Traveler: Lucas Stegeman
Destination: 30A – Florida
On his return to the Midwest from a Miami-based internship, Lucas made a pit stop in Florida to visit two communities along 30A, the panhandle’s seaside thoroughfare. At Rosemary Beach and Alys Beach, he was delighted to discover and explore two distinctly different architectural styles.
I had my first opportunity to visit Rosemary Beach and Alys Beach (master-planned by the renowned firm DPZ) as I made my way back to graduate school in Chicago from an internship at Dover, Kohl & Partners in Miami. Their reputations preceded them and I was not disappointed! It was a thoroughly insightful, side-by-side case study of the two, each at different stages of growth and employing different architectural styles.
I began with the southernmost and my personal favorite, Rosemary Beach, which began construction in 1995. It had aged very nicely with the many trees scattered throughout having had time to really come into their own.
Boardwalks punctuated the gulf coast allowing for very permeable pedestrian access to the beach without the privatized feel of many other affluent beachfront developments. The way Rosemary Beach deals with a public beach being fronted by private residences is that there is, in fact, no parallel road or path along the coastal side of the homes, and they are given the necessary privacy through a sizable barrier of local vegetation.
The various boardwalks occasionally take advantage of humble, yet intentionally terminated vistas that visually tie back into the town. These two images focus on the same tower, from varying distances inland:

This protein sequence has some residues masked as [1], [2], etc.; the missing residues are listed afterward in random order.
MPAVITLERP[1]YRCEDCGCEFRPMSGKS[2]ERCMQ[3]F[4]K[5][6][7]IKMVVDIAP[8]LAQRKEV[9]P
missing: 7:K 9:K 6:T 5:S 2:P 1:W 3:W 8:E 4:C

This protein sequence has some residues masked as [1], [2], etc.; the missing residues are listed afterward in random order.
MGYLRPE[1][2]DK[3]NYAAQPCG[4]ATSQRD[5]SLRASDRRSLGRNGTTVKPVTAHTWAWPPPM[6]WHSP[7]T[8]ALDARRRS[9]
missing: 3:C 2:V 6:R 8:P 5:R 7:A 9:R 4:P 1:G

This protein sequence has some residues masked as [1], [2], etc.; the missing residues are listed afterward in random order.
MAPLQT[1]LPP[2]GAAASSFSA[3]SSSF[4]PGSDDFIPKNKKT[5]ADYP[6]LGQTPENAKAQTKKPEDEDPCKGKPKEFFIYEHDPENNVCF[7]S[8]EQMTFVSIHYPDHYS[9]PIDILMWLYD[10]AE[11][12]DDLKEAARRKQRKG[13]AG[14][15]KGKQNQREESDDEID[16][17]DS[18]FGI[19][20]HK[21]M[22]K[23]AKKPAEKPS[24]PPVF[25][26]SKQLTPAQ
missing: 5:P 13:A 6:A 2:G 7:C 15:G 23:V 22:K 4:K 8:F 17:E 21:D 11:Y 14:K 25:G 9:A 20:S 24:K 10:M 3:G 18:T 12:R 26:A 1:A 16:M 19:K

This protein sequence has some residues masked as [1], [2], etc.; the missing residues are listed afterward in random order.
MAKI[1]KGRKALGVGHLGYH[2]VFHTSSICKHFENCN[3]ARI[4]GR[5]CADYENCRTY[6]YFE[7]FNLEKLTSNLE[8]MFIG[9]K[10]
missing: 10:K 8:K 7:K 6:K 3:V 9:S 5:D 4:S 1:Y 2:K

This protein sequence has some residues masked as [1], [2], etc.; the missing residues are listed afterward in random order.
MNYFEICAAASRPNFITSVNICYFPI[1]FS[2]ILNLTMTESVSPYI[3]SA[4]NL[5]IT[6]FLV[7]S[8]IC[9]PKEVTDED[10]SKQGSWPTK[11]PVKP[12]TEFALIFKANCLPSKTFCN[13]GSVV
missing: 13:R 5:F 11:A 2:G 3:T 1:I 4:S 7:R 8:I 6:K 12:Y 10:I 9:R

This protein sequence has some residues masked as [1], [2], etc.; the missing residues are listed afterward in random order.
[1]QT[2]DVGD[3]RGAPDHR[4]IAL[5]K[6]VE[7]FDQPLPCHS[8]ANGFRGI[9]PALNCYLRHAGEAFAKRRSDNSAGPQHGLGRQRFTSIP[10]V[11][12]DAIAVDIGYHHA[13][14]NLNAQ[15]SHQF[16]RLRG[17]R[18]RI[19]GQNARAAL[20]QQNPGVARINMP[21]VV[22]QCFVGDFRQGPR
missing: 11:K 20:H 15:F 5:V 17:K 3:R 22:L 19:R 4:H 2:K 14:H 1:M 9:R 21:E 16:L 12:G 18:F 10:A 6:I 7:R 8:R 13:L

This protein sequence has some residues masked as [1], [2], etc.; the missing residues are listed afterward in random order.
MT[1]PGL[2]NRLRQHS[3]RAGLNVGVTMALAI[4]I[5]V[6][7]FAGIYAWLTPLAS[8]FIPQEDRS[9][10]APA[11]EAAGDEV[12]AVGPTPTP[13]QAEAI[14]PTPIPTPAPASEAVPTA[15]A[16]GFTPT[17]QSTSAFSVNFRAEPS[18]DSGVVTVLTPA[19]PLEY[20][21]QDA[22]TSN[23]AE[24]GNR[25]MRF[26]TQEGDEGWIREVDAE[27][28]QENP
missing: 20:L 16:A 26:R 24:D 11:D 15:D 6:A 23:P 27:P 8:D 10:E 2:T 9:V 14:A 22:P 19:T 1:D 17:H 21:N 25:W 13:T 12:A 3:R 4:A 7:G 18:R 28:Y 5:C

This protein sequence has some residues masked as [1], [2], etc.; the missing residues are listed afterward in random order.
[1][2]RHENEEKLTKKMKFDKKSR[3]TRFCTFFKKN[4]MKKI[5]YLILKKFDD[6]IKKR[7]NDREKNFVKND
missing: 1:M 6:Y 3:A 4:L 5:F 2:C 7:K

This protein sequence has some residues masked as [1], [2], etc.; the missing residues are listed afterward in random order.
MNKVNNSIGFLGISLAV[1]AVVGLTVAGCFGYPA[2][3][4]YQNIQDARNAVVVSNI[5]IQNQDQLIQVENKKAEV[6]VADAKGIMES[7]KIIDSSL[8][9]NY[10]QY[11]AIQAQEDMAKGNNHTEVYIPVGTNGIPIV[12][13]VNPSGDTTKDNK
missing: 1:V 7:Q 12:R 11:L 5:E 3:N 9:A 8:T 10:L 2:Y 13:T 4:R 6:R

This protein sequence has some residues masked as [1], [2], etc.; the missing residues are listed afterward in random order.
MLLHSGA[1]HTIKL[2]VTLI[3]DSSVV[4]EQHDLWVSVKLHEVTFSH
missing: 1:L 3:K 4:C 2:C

Another delightful nuance of Rosemary Beach was the midblock conditions. Boardwalk alleys snaked through the larger blocks, creating parklets and decorative wells (like these, below) that provided a cozy escape from the busy rush of County Highway 30A and the bustle of the mixed-use portions of the town.
The mixed-use itself, although limited to a relatively small main street transect, appeared to be thriving. Pedestrians and cyclists were out in numbers patronizing the various shops and restaurants that lined the way. Curbside dining and deep sidewalks were limited to one side of the road so as to maintain the tight enclosure of an urban streetscape.
After a very short, five-minute bike ride up 30A, a very striking, white-washed architectural aesthetic takes over. Cape Dutch gables, Caribbean tile roofs, and Spanish colonial partis all merge into one remarkably unique and variegated town.
Begun around eight years later than Rosemary Beach, in 2003, and at approximately triple the land area, Alys Beach is still very much a work in progress. The planting is much more sparse and minimal, but seeing finished homes next to those still under construction provided a fascinating look at the bones that compose the finished product.
One of the many challenges facing the relatively new phenomenon of master-planned model resort towns is providing the variety and attention to detail required to simulate, in a matter of mere decades, the authenticity, history, and grit of the mature cities we love that have had hundreds, if not thousands of years to develop their own comforting idiosyncrasies.
Grit is quite apparently–and by design–absent from Alys Beach’s vocabulary. Cohesive and coherent diversity, as well as exquisite attention to detail, is very much present thanks to the all-star cast of architects enlisted to ensure its quality, including Jeff Dungan, Khoury Vogt, Domin Bock, and (more recently) Historical Concepts, to name just a few.
I hope to keep up with these towns as they continue to age and develop into spaces and places with the kind of character and beauty that people can come from all over to appreciate and learn from.
From Our Sketchbooks: Alys Beach
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